Just for reference: I was born into a "conservative" Episcopalian/Baptist family. I then followed my father into the Catholic church around the age of 10 (note: we left the church because it was becoming too "liberal"). I've been, for the most part, a pretty serious Catholic for roughly 20 twenty years.

What I mean by serious Catholic is that I've read through the Catechism a few times in its entirety...and I've spent the last decade defending the church's doctrine down here in the bible belt.

Recently, since last fall I've been attending Divine Liturgy at a local Greek Orthodox church, and I am also a catechumen.

Here is how I view Protestant world...

I usually associate Protestant doctrinal liberalism with progressivism. In other words A liberal protestant movement is open to branching out from its on conservative trunk. Methodists are more liberal than Anglicans...(Original) Church of God is more liberal than the MIssionary Baptist Church...and so on.

As far as social issues are concerned...I tend to look to the political arena for guidance (e.g. Pro life/pro choice, gay rights etc.).

My view of the Catholic world...

Doctrine for the most part is a non-factor. Private interpretation doesn't exist..

Social issues are kind of tricky because you have the church's social teaching set as the standard...but these standards seem to be disregarded when entering the voting booth.

In my mind...

Conservative:

  • Paul Ryan
  • Rick Santorum
  • Newt Gingrich

Liberal:

  • Joe Biden
  • Nancy Pelosi
  • Kathleen Sabelius

There is also the whole Vatican II scandal thingy...

My grandmother (was born Catholic and married an Episcopalian - recently went back to her roots) loathes the fact that priest faces the congregation while consecrating the host, as well as a host of other things like holding hands during the Lord's prayer and singing Cume by ya songs (I find myself moving into that group...).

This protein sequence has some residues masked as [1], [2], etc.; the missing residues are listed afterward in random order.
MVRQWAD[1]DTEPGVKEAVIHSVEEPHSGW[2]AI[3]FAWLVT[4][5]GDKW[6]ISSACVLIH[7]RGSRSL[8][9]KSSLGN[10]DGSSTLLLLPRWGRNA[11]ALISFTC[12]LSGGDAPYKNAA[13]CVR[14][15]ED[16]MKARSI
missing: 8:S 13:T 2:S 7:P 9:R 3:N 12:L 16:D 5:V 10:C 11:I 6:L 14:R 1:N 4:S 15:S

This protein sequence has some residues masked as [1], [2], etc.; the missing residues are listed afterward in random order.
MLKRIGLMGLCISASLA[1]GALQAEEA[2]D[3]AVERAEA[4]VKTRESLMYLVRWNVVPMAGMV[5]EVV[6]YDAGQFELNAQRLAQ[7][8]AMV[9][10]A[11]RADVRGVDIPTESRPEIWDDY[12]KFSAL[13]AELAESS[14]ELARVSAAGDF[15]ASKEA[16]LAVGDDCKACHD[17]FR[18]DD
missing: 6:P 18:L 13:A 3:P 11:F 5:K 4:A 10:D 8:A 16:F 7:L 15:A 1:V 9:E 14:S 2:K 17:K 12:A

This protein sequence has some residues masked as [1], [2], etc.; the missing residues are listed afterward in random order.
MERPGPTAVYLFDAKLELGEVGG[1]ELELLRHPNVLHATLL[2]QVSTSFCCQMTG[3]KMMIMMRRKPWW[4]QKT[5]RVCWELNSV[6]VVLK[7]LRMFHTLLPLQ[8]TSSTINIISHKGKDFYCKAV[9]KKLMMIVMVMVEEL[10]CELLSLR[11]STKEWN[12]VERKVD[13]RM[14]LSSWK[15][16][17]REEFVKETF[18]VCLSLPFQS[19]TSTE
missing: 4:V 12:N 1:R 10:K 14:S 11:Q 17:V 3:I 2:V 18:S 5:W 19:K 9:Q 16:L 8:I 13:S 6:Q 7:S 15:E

On the other side of the aisle you have my younger sister who avoids anything older than 1986.

Orthodox world...

I'm still learning. All I know is that there seems to be a fuzzy divide between all of the bishops and priest as to how open we should be to ecumenical dialogue.

On this sliding doctrinal scale of mine, it seems as though Catholics and Orthodox pretty much set the bar for doctrinal conservatism. In other words...if a Non denominational mega church congregation were present at the council of Constantinople they probably wouldn't believe "they were in Kansas anymore."

My point is that, after reading this post I've decided to avoid using these 2 ambiguous terms...

It seems as though we are dealing with multiple planes:

If:

  • a=doctrinal conservatism
  • b=social conservatism
  • x=doctrinal liberalism
  • y=social liberalism
  • f=liturgical conservatism
  • g=liturgical liberalism

Then what does the term "conservative Christian" mean exactly?

  • A. C=axf
  • B. C=axg
  • C. C=ayg
  • D. All of the above

This is only compounded by the exponential growth if denominational.

I'm not posting this to say that these terms cannot be used effectively (as Affable Geek has done, as well as others).

I'm just gonna leave the usage of these terms up to the experts.

This will probably be more appropriate for newcomers to this site/Christianity.